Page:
By: Dr. Thomas Incledon
Be in the Know: 6 Common Signs of ALL
ALL, also known as acute lymphocytic or lymphoblastic leukemia, is a serious condition that progresses quickly, so it is especially important to know the six most common symptoms of this type of cancer. They are:
- Enlarged lymph nodes
- Bone pain
- Bleeding from the gums
- Frequent infections
Some other signs may be pale skin, shortness of breath, and general weakness. Many of these symptoms mimic the flu and, while that may be the cause, if they do not improve at a normal pace, it is important to get a doctor’s opinion.
Now that you know what to look for, what does it mean if you or a loved one (parent or child) is experiencing these signs?
It means you need to see a doctor quickly. Many people with ALL feel fine when they are diagnosed, but that does not mean the cancer is not present in the body. Since ALL is common in children, it is important to pay attention to how your children are acting and to listen to any consistent complaints.
Your doctor will perform a blood test to determine if ALL is the reason someone is experiencing these issues. If it shown the person has acute lymphocytic leukemia, your doctor will likely recommend beginning treatment right away. ALL is typically treated with chemotherapy and sometimes other oral medications that do not all into the chemotherapy category.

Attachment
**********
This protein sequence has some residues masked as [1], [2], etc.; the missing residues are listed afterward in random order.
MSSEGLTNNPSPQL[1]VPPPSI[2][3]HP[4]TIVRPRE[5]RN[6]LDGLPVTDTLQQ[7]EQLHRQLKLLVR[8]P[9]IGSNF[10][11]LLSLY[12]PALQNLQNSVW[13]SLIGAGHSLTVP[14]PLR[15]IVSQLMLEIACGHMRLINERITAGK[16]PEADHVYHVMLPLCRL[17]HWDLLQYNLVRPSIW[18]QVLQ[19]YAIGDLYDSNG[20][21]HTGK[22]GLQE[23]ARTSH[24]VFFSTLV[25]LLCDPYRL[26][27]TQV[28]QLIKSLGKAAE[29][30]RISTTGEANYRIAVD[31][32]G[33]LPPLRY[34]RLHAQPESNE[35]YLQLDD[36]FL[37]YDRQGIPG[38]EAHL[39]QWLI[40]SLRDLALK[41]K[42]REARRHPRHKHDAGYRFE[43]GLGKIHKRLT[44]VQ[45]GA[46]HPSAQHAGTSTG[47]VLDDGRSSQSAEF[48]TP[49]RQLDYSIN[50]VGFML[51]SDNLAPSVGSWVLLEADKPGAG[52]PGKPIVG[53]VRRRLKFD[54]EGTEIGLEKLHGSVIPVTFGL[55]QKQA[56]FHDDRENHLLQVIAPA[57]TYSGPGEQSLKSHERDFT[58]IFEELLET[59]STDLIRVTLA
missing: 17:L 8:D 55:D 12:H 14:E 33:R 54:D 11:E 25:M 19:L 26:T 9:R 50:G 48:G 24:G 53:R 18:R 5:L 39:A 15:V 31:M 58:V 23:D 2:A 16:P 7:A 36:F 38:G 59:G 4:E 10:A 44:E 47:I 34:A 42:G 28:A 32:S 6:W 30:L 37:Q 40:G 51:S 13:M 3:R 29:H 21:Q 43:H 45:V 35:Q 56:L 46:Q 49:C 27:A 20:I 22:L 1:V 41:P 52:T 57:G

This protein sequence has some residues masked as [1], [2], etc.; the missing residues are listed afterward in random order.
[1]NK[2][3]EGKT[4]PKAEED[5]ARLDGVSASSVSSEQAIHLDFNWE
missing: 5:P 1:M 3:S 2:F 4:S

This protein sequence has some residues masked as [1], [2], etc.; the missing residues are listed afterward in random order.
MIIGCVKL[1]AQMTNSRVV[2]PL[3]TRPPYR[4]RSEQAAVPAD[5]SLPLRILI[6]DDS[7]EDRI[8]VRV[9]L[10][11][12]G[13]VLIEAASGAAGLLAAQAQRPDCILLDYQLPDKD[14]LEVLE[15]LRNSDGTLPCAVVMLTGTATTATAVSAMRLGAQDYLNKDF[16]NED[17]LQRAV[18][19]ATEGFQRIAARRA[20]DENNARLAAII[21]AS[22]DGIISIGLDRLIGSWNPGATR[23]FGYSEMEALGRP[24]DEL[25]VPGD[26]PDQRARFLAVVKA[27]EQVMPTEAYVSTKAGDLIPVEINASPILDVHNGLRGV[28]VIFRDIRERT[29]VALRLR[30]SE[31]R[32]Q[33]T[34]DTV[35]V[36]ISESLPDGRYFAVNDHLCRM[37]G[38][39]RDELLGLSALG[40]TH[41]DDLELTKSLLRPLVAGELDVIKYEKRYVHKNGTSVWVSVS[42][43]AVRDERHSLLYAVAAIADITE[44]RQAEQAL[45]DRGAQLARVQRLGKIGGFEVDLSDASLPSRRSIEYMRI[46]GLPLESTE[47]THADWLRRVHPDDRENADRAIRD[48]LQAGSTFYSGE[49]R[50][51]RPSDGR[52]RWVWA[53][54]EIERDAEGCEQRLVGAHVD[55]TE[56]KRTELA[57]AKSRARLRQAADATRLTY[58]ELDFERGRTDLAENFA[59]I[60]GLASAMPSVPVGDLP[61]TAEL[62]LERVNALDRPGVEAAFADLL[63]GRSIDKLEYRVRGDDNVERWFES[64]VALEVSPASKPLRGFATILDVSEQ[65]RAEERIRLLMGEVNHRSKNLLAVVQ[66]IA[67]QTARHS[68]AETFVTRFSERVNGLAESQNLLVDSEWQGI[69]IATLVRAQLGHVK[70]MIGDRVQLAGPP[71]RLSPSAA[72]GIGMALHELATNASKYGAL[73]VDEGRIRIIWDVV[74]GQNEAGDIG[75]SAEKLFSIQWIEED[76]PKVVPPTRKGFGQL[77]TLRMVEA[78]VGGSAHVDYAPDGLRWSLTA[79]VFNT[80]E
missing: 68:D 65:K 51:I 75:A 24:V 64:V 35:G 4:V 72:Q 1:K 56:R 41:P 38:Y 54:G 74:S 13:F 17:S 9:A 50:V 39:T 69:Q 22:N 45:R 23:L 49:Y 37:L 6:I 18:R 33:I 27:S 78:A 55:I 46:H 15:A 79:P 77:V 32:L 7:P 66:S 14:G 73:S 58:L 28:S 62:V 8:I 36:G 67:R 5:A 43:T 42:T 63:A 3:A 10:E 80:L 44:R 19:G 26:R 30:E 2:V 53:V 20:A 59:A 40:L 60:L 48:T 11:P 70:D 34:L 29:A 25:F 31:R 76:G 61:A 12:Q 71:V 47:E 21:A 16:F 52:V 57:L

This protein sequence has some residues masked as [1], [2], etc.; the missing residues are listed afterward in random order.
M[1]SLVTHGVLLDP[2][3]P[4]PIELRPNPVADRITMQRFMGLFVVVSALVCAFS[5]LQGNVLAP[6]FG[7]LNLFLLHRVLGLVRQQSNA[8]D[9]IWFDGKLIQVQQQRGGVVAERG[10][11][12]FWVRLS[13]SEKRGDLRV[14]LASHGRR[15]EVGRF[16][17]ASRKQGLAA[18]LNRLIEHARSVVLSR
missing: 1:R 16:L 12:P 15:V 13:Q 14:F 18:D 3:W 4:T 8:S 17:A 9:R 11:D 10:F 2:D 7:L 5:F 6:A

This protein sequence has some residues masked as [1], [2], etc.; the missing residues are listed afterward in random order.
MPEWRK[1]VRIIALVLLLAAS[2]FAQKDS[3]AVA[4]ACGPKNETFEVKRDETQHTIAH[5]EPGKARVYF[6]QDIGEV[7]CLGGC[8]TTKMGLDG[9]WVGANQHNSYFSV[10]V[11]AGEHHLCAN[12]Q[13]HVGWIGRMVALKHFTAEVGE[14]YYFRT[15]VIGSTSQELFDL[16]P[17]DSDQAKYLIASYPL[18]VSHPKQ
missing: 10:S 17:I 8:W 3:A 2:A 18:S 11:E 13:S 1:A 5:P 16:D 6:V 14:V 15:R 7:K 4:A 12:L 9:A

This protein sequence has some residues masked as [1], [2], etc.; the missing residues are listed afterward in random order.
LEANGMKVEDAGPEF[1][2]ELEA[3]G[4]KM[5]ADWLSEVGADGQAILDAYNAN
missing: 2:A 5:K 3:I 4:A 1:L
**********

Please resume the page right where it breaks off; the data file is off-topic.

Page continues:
Because of the acute nature of this type of leukemia, the time to take action is immediately after diagnosis. So, the sooner the diagnosis can occur, the better. If you wait too long and the person is feeling fatigue and severe pain, treating the cancer will be more difficult and costlier.
You now know common signs and what to do if diagnosed, but what exactly is ALL?
It is a type of leukemia that progresses quickly. It develops due to damage to cells in the bone marrow and because of location, it alters the production of cells we need to live. It is characterized by an increase in specialized white blood cells called lymphocytes. The cancer changes the functionality of these cells, making them replicate rapidly. They are also unable to do their job because of the mutation ALL causes. Children and adults can develop this type of cancer.
You understand what ALL is now. So, are there causes or risk factors for ALL?
While it is known that long-term exposure to radiation and chemicals such as benzene can cause DNA damage, which has been linked to blood cancers like leukemia, it is largely unknown why ALL is so prevalent in children. ALL is more common in Caucasian males than other ethnicities or genders.
In recent years, research has shown there may be a connection of increased risk of developing ALL in people with certain inherited chromosomal conditions such as Down and Klinefelter’s syndromes, as well as patients with Fanconi anemia, Bloom syndrome, neurofibromatosis, and those with various forms of ataxia.
If you are interested in learning more about our personalized care and treatment plans for acute lymphoblastic leukemia, contact us for a complimentary 30-minute consultation today.